Joshua Raymond March 29, 2011 at 05:08 PM
I've provided an extended look at Mr. Fred Clarke and his previous district at http://rochestersage.wordpress.com/2011/03/29/getting-to-know-superintendent-select-fred-clarke/
Rochester Hills Resident March 29, 2011 at 05:42 PM
I did not follow this whole process closely and did not attend the interviews so I am certainly no expert. However, based on looking at Mr. Clarke's resume, I would have thought that the Board would have chosen someone who was more experienced and accomplished with a district the size of Rochester Schools? He also seems to have not spent a lot of time in any position or district either. There were other candidates who clearly had this experience. Also, he is working on his PhD at Western and will not be done until May 2013....how will he balance this new job, budget cuts and PhD all at once. Can someone please educate me? Was there something about this candidate that was a huge determining factor for the board? I am looking for some facts....anyone?
Mike Reno March 29, 2011 at 05:55 PM
We have no facts, RH Resident. Here is what the board said: "He always spoke in a positive manner," Sibert said. Coutteau said, "He has experience with being creative with less funding." (True that! His budget is $10 million or so. Rochester's is $158 million. We are looking to CUT $16 million, which is more than he has ever SPENT.) Nowak said, "The people in Albion liked him." (Although, when considered for the superintendent position in the tiny Dowagiac school district, the board went to visit. Our board didn't. Dowagiac said "No thanks." Our's didn't.) Cenko said, "He wants to make sure all of our kids are successful." He must have somthing for our board to pluck him out of one of the BOTTOM 2% of districts in the state to head what they repeatedly refer to as one of the TOP 2%. It's especially interesting, given that we passed over credentialed and accomplished executives from Grosse Pointe, Birmingham, and within our own district.
Rochester Hills Resident March 29, 2011 at 06:30 PM
Thank you Mike...based on the information you have provided, this whole thing remains a mystery to me. I guess a shocking mystery especially considering the 3 candidates that you mentioned in your post that were passed over. There is also information on the web that states this candidate has been trying to leave Albion as soon as they arrived there. I so hope that this is the right person during such troubled times that we are living through. Thanks again!
Susan M. March 29, 2011 at 08:43 PM
It seems hard to believe that the vote to select Clarke is even valid. From the information I've read in the minutes and agendas that were released from Rochester Community Schools, I was under the impression that the video of the interviews would be aired on their cable channel on Sunday, March 27, with discussion on the candidates to be held on Monday, March 28.
Kristin Bull (Editor) March 29, 2011 at 08:48 PM
Hi, Susan. Originally the Board of Education DID have a meeting planned for Monday night for the purpose of discussing and voting on a superintendent choice. However, they also had always intended to discuss the candidates on Friday night after the final interview. Because their choice was unanimous, they had little discussion on Friday night. After the choice was made, they canceled the Monday night meeting.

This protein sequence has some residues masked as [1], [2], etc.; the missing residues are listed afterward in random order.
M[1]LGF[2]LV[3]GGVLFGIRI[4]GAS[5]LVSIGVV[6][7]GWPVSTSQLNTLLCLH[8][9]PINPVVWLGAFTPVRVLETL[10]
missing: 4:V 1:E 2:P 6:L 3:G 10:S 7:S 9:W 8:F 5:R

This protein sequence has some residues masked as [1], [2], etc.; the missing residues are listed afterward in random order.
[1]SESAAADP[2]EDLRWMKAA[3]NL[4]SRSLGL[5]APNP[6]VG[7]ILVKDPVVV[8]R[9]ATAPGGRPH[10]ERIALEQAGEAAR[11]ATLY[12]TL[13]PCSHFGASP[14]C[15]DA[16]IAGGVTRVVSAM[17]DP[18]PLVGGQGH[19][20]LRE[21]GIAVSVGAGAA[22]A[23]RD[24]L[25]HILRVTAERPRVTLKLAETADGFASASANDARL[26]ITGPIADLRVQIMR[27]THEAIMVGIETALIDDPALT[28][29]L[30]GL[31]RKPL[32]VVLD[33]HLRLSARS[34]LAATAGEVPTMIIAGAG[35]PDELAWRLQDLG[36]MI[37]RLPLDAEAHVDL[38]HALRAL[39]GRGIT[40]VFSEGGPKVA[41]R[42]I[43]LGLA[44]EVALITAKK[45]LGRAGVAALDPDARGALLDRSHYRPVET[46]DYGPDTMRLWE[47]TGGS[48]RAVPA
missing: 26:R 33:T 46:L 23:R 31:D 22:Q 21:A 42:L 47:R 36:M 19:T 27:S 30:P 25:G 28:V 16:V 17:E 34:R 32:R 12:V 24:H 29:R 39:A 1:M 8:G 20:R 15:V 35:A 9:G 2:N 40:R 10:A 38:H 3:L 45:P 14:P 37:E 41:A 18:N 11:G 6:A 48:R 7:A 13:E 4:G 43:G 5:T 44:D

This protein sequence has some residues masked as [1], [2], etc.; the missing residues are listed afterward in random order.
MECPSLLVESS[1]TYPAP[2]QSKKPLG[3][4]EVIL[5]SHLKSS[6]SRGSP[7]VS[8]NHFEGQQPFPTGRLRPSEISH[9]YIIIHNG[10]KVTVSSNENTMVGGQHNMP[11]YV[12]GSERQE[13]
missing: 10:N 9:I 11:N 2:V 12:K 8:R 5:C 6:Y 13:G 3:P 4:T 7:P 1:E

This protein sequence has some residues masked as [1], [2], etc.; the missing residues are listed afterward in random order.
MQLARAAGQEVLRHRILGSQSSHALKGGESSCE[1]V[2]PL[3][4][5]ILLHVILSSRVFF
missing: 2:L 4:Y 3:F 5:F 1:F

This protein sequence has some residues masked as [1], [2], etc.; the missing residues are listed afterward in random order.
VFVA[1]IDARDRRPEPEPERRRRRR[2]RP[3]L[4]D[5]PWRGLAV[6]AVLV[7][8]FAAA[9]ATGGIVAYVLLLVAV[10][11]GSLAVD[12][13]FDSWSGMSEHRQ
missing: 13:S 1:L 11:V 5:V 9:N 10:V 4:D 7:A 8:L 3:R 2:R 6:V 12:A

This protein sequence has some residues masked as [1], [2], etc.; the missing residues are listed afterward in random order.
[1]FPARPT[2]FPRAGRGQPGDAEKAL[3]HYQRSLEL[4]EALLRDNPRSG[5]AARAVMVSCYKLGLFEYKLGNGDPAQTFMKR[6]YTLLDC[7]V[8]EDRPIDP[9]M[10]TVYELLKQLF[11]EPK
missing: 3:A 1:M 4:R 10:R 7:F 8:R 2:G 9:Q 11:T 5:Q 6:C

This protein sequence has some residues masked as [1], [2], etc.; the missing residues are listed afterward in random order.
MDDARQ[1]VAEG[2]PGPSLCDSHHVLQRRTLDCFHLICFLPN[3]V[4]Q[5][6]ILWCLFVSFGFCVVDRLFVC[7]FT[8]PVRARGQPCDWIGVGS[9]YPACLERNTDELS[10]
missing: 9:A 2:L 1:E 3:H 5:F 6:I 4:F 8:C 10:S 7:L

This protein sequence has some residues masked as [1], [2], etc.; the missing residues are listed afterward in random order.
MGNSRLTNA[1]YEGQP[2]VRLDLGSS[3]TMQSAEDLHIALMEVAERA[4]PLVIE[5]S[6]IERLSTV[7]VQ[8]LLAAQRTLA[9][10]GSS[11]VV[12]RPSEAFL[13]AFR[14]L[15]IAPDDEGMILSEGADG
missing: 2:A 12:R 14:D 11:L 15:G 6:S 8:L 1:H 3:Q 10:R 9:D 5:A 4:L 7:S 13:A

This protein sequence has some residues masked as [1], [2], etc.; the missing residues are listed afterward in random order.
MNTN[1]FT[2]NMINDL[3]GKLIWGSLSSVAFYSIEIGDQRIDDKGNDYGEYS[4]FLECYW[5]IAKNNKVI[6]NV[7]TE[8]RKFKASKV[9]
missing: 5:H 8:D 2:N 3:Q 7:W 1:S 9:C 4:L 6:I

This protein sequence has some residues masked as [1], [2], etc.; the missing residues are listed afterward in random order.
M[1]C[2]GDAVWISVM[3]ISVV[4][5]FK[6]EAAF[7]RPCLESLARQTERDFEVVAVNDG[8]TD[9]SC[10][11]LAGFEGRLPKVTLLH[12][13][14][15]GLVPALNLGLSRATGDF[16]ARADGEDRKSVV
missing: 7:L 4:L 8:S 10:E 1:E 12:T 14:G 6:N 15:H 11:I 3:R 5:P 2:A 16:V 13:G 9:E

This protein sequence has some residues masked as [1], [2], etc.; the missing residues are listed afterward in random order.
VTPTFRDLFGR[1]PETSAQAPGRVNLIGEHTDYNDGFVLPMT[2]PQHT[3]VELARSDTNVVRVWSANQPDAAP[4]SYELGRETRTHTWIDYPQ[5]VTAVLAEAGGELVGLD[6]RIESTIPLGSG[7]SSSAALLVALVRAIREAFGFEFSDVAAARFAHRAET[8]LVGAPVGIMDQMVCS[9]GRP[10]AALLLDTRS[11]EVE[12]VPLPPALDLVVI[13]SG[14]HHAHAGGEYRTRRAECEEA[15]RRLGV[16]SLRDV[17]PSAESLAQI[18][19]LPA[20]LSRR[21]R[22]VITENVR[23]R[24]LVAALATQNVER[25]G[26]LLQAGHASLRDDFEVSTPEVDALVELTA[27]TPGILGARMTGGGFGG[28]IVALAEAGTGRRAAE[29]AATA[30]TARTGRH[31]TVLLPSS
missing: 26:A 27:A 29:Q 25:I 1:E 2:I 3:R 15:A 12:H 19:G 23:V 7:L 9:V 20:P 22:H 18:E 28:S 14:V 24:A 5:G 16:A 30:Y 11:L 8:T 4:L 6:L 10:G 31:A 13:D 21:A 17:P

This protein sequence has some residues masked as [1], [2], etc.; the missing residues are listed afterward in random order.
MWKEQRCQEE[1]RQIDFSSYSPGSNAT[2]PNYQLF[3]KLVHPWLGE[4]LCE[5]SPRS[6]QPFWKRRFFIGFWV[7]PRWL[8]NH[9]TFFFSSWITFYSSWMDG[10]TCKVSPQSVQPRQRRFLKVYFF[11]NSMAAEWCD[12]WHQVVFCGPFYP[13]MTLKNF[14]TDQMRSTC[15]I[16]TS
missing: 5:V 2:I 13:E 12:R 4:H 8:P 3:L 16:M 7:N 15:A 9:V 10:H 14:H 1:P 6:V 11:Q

Mike Reno March 29, 2011 at 09:51 PM
But always remember that the board welcomes input from the public! :-o
Mike Reno March 29, 2011 at 10:11 PM
This just in from Bloomfield: "The funding gap could be partially resolved with $2.2 million in cuts that include a 5% wage reduction from his current $180,000 salary for Supt. Rob Glass. " If the supt of Bloomfield can squeak by on $171K... with substantially higher per-pupil funding... you'd think we could in Rochester. Maybe $150K base, with another $20-$30K in potential bonus based on achieving objectives?
Rod Macleod March 31, 2011 at 03:47 PM
In reading over the previous comments as to his lack of experience, and that "He always spoke in a positive manner," as well as "The people in Albion liked him" and "He wants to make sure all of our kids are successful." It appears that the board made a decision based on platitudes; a shining example of symbolism over substance. This is strangely reminiscent of the "hope & change" that has brought us a fiscal disaster on the national level. What it amounts to is that people have not done their homework, and there is always a price to pay for that...
Clara T April 03, 2011 at 07:15 PM
http://advisor-chronicle.com/albion-superintendent-clarke-takes-position-in-rochester-p491-1.htm "Albion Public Schools Superintendent Frederick Clarke accepted a position last week with Rochester Community Schools near Detroit. “We are negotiating the contract right now,” Clarke said on Tuesday. The Rochester School Board offered Clarke, who was one of three finalists, the position after voting unanimously at their board meeting on March 25." "With Rochester being the ninth largest school district in Michigan, Clarke said he is looking forward to applying his skills to a much larger district. Rochester has approximately 15,000 students in comparison to Albion’s 1,000." "Albion is facing a $2.5 million dollar deficit, but Clarke said their main efforts are to meet the needs of the students, which Clarke said is difficult to do with the cuts the state is giving. In the 2009-2010 academic year, Albion was listed in the bottom five academically in Michigan. Since then, the school has been working on a transformation model with strategies to increase effectiveness to improve the Albion schools. Albion High School currently faces three challenges: academic achievement, financing and pupil enrollment."